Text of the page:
We touched on this already when we looked at the incredible spot light holidays place on keeping up with the Jones’ in so many ways. But financial challenges during the holidays have a way of pronouncing failure to those in the middle of them.

No matter what the holiday, Western cultures have fallen sway to the material juggernaut that rolls over the deeper meanings of these once spiritual and intimate times like a tank. Not to mention the reality: holidays are expensive even when you offset them with more meaningful activities and experiences.

Adults feel the material pull from children, children from their friends, adolescence from their social clichés, and everyone from the alluring persuasion of the holiday marketing machine blitz.

TIP#5 —
There is no better time to help people locate and focus on their innate worth, goodness, belonging and to uphold that for others.

TRIGGER #6 Depression during a time of Joy
This state of depression whether chronic or seasonal can become a silent, internal war and the holiday joy and effervescence doesn’t help, only makes things worse. I can’t stress enough how one’s brain chemistry robs joy from life and that can reinforce the depression.

Envy is a strong emotion that can surface here and turn to strong bitterness. People struggling with depression feel victimized and experience the unfairness of their struggles. They would love to be having a blast, but their neurochemistry is not having any of it.

TIP #6 —
Help these folks feel honored in what is real for them, how their feelings of unfairness make sense, and if at all possible, to safely work out some of the anger that might be lying right under the surface. Having one’s rage or anger seen and honored even though it is not the usual festive approach can often create needed relief.

TRIGGER #7 Stress
Shortened work deadlines, holiday preparations, brutal schedules, too much partying, flu/colds can all lead to holiday stress which makes us more vulnerable to experiencing shame, guilt, fear, depression.

TIP #7 —
Model for others the importance of good self-care at this time and how regulating your nervous system on an ongoing basis can keep shame from beating down your door. As always AST Model’s Rainstick is a great way to maintain nervous regulation.

*This holiday season teach Rainstick to 5 others, give the gift of alive, alert presence that folks can use all year long!

TRIGGER # 8 Illness or Hospitalization
Being sick during times of joy, expansion and unity can feel like a wet blanket thrown over one’s existence. Some of the internal thoughts it fosters are: Why is this happening to me? Will there be an end to this suffering?

It brings up so many of the already mentioned shame triggers in spades: depression, failure, inadequacy, stress, anti-social malaise, fear, loneliness and even financial challenges.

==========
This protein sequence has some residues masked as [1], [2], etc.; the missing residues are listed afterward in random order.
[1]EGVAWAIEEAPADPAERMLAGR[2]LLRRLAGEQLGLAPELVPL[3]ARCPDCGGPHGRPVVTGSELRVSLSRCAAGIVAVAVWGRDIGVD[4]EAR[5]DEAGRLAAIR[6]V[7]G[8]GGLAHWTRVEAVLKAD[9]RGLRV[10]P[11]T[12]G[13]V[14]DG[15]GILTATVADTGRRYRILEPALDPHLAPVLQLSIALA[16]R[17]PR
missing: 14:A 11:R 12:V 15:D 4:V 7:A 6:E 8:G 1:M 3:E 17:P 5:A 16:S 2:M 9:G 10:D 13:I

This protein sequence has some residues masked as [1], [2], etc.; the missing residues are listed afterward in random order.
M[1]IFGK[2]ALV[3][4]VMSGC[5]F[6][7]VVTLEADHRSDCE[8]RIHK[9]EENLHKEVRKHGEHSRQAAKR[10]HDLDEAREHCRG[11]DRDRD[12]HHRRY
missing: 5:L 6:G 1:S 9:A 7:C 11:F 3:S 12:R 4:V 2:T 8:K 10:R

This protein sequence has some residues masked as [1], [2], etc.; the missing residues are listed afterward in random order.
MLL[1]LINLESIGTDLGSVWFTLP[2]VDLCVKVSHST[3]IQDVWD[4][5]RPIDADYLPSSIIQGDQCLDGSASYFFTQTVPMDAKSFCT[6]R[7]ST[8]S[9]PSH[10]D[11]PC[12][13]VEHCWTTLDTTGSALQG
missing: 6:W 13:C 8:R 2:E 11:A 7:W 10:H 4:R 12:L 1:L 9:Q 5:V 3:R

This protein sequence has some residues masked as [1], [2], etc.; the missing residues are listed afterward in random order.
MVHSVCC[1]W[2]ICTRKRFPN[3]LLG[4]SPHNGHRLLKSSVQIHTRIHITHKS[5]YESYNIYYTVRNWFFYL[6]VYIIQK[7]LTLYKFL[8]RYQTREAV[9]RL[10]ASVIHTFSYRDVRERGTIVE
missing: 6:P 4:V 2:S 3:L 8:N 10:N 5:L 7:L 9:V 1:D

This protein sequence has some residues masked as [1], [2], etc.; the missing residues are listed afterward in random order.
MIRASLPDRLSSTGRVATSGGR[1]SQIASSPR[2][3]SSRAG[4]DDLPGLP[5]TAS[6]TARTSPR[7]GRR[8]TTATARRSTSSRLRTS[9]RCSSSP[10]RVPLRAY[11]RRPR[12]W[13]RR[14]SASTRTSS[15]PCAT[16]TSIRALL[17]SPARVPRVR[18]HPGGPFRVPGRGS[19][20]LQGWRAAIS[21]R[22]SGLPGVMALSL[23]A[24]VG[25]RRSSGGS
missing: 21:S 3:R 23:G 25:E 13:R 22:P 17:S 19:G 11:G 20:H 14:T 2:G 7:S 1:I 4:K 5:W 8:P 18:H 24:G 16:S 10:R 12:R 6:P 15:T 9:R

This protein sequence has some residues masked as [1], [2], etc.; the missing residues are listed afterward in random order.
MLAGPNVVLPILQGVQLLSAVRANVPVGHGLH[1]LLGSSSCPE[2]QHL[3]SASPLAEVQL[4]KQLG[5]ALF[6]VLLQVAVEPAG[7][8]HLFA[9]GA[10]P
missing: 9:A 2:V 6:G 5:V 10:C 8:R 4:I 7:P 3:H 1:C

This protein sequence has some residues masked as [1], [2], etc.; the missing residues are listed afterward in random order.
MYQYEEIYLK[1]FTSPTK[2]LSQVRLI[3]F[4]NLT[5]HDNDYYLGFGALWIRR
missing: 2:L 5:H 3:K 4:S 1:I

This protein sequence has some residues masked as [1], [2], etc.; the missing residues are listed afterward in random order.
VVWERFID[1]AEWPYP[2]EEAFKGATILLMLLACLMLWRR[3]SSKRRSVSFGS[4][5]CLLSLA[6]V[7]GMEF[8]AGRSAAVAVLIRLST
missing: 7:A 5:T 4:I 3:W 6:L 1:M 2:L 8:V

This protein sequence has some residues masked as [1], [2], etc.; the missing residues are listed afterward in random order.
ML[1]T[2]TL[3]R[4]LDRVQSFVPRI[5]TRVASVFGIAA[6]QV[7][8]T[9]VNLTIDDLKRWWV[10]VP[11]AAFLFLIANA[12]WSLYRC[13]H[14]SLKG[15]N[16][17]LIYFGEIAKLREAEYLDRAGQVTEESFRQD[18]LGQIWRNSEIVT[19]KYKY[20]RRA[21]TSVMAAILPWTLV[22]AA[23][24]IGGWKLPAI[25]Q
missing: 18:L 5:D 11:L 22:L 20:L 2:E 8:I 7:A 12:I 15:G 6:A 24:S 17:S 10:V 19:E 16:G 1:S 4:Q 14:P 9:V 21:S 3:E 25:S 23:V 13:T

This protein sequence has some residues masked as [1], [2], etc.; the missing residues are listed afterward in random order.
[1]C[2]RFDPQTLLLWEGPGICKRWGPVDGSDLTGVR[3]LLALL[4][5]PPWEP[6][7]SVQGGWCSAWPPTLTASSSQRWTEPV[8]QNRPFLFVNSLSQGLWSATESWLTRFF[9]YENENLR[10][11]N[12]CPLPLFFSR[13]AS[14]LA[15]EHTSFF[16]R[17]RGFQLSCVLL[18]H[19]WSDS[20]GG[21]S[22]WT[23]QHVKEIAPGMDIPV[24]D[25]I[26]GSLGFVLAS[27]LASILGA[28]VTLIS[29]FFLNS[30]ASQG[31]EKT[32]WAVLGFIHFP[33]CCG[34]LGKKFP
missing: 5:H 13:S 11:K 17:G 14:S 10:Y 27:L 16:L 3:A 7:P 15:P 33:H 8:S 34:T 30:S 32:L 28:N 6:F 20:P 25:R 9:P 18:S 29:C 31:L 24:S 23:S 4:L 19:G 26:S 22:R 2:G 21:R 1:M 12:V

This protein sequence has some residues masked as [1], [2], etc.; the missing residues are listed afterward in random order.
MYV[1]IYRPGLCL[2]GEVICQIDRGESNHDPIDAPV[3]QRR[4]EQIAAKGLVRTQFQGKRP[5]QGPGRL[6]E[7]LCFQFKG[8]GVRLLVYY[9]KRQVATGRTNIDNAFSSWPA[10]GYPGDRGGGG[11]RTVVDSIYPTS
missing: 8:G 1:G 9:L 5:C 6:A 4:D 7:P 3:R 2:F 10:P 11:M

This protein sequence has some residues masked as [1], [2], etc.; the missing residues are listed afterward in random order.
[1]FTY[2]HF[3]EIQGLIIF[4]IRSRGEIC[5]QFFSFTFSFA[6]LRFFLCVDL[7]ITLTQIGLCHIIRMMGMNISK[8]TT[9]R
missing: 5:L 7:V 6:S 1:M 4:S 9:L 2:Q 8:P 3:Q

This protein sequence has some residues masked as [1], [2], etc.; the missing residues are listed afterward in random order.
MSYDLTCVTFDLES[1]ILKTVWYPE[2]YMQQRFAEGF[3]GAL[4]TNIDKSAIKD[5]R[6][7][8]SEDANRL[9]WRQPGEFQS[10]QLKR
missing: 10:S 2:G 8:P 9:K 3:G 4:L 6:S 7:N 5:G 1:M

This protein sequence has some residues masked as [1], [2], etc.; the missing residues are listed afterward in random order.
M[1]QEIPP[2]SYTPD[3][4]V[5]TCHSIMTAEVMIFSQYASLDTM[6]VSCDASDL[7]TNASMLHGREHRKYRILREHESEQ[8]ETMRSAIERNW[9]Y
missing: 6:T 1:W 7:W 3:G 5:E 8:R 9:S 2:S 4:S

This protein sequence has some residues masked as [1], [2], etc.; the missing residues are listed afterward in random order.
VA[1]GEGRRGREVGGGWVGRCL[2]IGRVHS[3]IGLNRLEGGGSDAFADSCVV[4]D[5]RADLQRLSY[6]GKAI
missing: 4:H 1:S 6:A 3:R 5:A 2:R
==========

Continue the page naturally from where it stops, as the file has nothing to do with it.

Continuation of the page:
TIP #8 —
People need support that meets them where they are when they are ill, hospitalized or in an institution literally and figuratively. This is always true, and even more so during the holidays. Illness brings a sense of being shut away, shunned, punished, or abandoned by the world that cannot always be named but is greatly felt. There is nothing like personalized caring connection in the form of cards, emails, in person visits or a skype/phone call.  Break the isolation. It feels good for everyone.

 TRIGGER # 9 Grief
Grief does not follow a convenient schedule or external calendar. In fact, it can catch us off guard especially during joyful times such as the holidays. The missing and longing can be excruciating and so can the guilt. People often stuff their grief at this time of the year so as not to ruin other peoples’ holidays.

TIP #9 —
Helping people create a balance between experiencing their grief and  the rightness of sharing it when the moment allows with finding contentment, soothing or even glimmers of joy is important.

 TRIGGER #10 Trauma and Traumatic Anniversaries
As much as the holidays have great PR for all the happiness and good cheer they bring, they are often fraught with traumatic events or anniversaries. After reading this list of common entanglements, it is not hard unfortunately to see why.

Because trauma is the flipside of wellbeing, renewal, interconnectedness and joy, either the anniversary of traumatic events surface at this time, trauma triggers, or traumas themselves occur. This is another reason I don’t go on vacation at this time of year. Trauma and its ill effects don’t just go on vacation because it’s the holidays.

TIP # 10 —
In fact, it can be a very important time to establish trust and create safe vulnerability for others by being present and helping to resolve what is coming up without any time lag and continued instability in their lives and nervous systems.